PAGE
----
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What I've got so far is this:

Base case: n = 3

then $3 *2 * 1 = 6$ and $3^3 = 27$ $\therefore 6 < 27, 3! < 3^3$

So the base case is true.

So if we assume $n! < n^n$ (n > 2)

$(n + 1)! = (n + 1) * n!$

$(n + 1)n! < (n+1)n^n$ # since $n! <n*n$ (can I do this?)

Here is where I am stuck. I know $n^n < (n+1)^n$ where n > 2 I don't know how to prove this step by induction. However if I were to assume this:

$(n+1)n^n < (n+1)(n+1)^n$

$(n+1)n^n < (n+1)^{n+1}$

Then finally, because of all those inequalities,

$(n + 1)! < (n+1)^{n + 1}$

Does this look correct? Can I assume $n^n < (n+1)^n$? If not, how would I prove it, preferably by induction?

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  • $\begingroup$ Do you have to do it via induction? $\endgroup$ Jul 24, 2014 at 6:23
  • $\begingroup$ The proof itself, unfortunately yes, but the sub-proof for $n^n < (n+1)^n$, no. $\endgroup$ Jul 24, 2014 at 6:26
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    $\begingroup$ Another way is to use Stirling's approximation. $\endgroup$
    – Mathsource
    Jul 24, 2014 at 6:26
  • $\begingroup$ If you really want to, you can show by induction on $n$ that if $a$ is a positive integer then $a^n \lt (a+1)^n$. $\endgroup$ Jul 24, 2014 at 6:30

5 Answers 5

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Use the induction method:

First, take $n=3$, $3! = 6$ and $3^3 =27$, $3! < 3^3$.

Second, assume the inequality holds for $n = K$, $K \in \mathbb{N}$, $K>3$, i.e. $K! < K^K$. Then consider $n= K+1$,

$(K+1)! = (K+1) K! < (K+1) K^K < (K+1) (K+1)^K = (K+1)^{K+1} $,

which is $(K+1)! < (K+1)^{K+1}$.

Proved.

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Via induction it's a bit tiresome but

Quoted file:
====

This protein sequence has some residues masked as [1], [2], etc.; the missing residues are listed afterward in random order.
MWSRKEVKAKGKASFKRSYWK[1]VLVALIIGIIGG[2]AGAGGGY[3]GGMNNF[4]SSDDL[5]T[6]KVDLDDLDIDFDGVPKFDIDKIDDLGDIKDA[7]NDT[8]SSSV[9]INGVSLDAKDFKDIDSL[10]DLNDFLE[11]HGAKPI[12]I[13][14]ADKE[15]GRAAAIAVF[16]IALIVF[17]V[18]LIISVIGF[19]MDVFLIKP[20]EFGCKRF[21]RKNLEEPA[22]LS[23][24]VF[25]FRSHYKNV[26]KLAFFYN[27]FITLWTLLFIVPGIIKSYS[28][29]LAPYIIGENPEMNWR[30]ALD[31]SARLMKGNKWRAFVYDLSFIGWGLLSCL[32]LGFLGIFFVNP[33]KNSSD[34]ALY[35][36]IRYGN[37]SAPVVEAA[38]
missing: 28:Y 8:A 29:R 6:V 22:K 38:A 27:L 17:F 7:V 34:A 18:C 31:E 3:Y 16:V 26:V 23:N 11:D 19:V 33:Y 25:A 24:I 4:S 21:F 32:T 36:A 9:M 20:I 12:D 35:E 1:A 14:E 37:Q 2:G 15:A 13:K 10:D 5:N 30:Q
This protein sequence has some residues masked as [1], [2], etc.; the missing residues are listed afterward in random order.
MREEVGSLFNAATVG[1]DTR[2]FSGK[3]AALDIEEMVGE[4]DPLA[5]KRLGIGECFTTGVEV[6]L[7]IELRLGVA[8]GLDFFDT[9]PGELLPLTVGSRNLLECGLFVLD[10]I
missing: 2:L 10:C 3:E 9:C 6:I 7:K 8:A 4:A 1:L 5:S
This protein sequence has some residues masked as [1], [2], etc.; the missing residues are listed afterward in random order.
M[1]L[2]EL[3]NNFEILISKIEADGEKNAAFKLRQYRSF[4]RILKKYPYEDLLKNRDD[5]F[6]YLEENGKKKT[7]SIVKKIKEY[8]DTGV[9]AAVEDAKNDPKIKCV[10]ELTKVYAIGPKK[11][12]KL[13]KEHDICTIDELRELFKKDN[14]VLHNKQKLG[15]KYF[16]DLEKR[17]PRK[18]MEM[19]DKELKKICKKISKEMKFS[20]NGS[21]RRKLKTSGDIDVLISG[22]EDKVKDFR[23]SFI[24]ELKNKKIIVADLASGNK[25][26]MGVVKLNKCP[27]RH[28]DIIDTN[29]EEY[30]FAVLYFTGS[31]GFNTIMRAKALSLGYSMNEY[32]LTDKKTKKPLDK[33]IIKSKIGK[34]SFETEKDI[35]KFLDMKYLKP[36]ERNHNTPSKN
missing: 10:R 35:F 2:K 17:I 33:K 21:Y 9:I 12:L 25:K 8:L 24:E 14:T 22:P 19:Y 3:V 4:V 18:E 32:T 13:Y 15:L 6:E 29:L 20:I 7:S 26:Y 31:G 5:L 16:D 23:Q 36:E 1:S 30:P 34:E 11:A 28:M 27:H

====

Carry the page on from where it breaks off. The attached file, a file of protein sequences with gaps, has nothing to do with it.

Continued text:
Base case $n=2$, $2!=2<4=2^2$ is pretty straightforward.

Then multiplying both sides by $n+1$ gives

$$(n+1)!< (n+1)n^n$$

Considering

$$(n+1)n^n < (n+1)(n+1)^n=(n+1)^{n+1}$$

so by induction we are done.


Again, a direct proof is infinitely easier, for $n\ge 2$, so I include it for comparison's sake.

$$\log(n!)=\sum_{k=1}^n\log k< \sum_{k=1}^n\log n =n\log n=\log (n^n)$$

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We know that $n!<n^n$ for some $n$, via our inductive hypothesis. We want to show that $(n+1)!<(n+1)^{n+1}$. Your first step is good, multiplying both sides of our inductive hypothesis by $n+1$ to get $(n+1)!<(n+1)n^n$. But $n^n<(n+1)^n$ (we can assume this, if not, it is very easy to prove), so $(n+1)(n^n)<(n+1)(n+1)^n$ and we have that $(n+1)!<(n+1)^{n+1}$ as desired.

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$$(n+1)!$$

$=$ { by definition of the factorial }

$$(n+1)\ n!$$

$<$ { by the recurrence hypothesis }

$$(n+1)\ n^n$$

$<$ { by monotonicity of the $n^{th}$ power }

$$(n+1)(n+1)^n.$$ $=$ { by distributivity of exponentiaition over multiplication } $$(n+1)^{n+1}.$$ And $$3!<3^3.$$

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As MathFacts suggested, using Stirling approximation for $n!$ could help. Limited to the very first terms, this approximation write $$n!\simeq n^n \sqrt{2 \pi n}e^{-n}$$ So $n! < n^n$ reduces to $$1 \lt\sqrt{2 \pi n}e^{-n}$$ which is obviously true for any $n \gt 2$.

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